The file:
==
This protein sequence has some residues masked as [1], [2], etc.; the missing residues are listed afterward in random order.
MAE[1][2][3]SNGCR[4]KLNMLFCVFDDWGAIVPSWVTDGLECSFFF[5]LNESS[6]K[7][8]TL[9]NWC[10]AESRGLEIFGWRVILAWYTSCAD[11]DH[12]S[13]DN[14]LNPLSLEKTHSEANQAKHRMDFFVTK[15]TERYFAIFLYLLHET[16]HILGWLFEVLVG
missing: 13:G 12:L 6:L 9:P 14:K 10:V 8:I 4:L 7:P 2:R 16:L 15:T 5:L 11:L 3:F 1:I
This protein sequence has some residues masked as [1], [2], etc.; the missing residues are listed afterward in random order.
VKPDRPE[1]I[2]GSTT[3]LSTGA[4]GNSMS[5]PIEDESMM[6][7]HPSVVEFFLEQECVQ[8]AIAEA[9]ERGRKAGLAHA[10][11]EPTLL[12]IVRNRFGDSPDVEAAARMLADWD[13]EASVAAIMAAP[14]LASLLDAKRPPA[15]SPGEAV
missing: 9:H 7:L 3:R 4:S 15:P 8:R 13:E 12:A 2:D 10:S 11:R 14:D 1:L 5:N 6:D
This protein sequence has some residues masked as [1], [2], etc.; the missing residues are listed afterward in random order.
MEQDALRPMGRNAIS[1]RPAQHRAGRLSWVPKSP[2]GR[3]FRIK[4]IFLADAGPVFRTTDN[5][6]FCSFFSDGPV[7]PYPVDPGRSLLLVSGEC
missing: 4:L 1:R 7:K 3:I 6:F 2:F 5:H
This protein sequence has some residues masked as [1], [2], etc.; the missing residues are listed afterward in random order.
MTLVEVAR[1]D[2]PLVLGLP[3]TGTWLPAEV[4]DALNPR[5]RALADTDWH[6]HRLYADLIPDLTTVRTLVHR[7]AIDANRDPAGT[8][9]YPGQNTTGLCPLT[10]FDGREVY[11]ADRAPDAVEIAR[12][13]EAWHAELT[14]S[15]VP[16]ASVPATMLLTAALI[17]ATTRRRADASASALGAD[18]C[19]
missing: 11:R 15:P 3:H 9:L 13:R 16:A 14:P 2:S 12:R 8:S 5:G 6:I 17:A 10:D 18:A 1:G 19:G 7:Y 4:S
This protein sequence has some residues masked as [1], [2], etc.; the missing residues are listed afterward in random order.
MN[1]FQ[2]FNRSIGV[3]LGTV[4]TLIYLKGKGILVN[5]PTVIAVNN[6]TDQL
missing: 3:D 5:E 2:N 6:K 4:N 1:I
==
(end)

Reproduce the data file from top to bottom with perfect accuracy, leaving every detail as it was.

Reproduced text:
This protein sequence has some residues masked as [1], [2], etc.; the missing residues are listed afterward in random order.
MAE[1][2][3]SNGCR[4]KLNMLFCVFDDWGAIVPSWVTDGLECSFFF[5]LNESS[6]K[7][8]TL[9]NWC[10]AESRGLEIFGWRVILAWYTSCAD[11]DH[12]S[13]DN[14]LNPLSLEKTHSEANQAKHRMDFFVTK[15]TERYFAIFLYLLHET[16]HILGWLFEVLVG
missing: 13:G 12:L 6:L 9:P 14:K 10:V 8:I 4:L 7:P 2:R 16:L 15:T 5:L 11:L 3:F 1:I
This protein sequence has some residues masked as [1], [2], etc.; the missing residues are listed afterward in random order.
VKPDRPE[1]I[2]GSTT[3]LSTGA[4]GNSMS[5]PIEDESMM[6][7]HPSVVEFFLEQECVQ[8]AIAEA[9]ERGRKAGLAHA[10][11]EPTLL[12]IVRNRFGDSPDVEAAARMLADWD[13]EASVAAIMAAP[14]LASLLDAKRPPA[15]SPGEAV
missing: 9:H 7:L 3:R 4:S 15:P 8:R 13:E 12:A 2:D 10:S 11:R 14:D 1:L 5:N 6:D
This protein sequence has some residues masked as [1], [2], etc.; the missing residues are listed afterward in random order.
MEQDALRPMGRNAIS[1]RPAQHRAGRLSWVPKSP[2]GR[3]FRIK[4]IFLADAGPVFRTTDN[5][6]FCSFFSDGPV[7]PYPVDPGRSLLLVSGEC
missing: 4:L 1:R 7:K 3:I 6:F 2:F 5:H
This protein sequence has some residues masked as [1], [2], etc.; the missing residues are listed afterward in random order.
MTLVEVAR[1]D[2]PLVLGLP[3]TGTWLPAEV[4]DALNPR[5]RALADTDWH[6]HRLYADLIPDLTTVRTLVHR[7]AIDANRDPAGT[8][9]YPGQNTTGLCPLT[10]FDGREVY[11]ADRAPDAVEIAR[12][13]EAWHAELT[14]S[15]VP[16]ASVPATMLLTAALI[17]ATTRRRADASASALGAD[18]C[19]
missing: 11:R 15:P 3:H 9:L 13:R 16:A 14:P 2:S 12:R 8:S 5:G 6:I 17:A 10:D 18:A 1:G 19:G 7:Y 4:S
This protein sequence has some residues masked as [1], [2], etc.; the missing residues are listed afterward in random order.
MN[1]FQ[2]FNRSIGV[3]LGTV[4]TLIYLKGKGILVN[5]PTVIAVNN[6]TDQL
missing: 3:D 5:E 2:N 6:K 4:N 1:I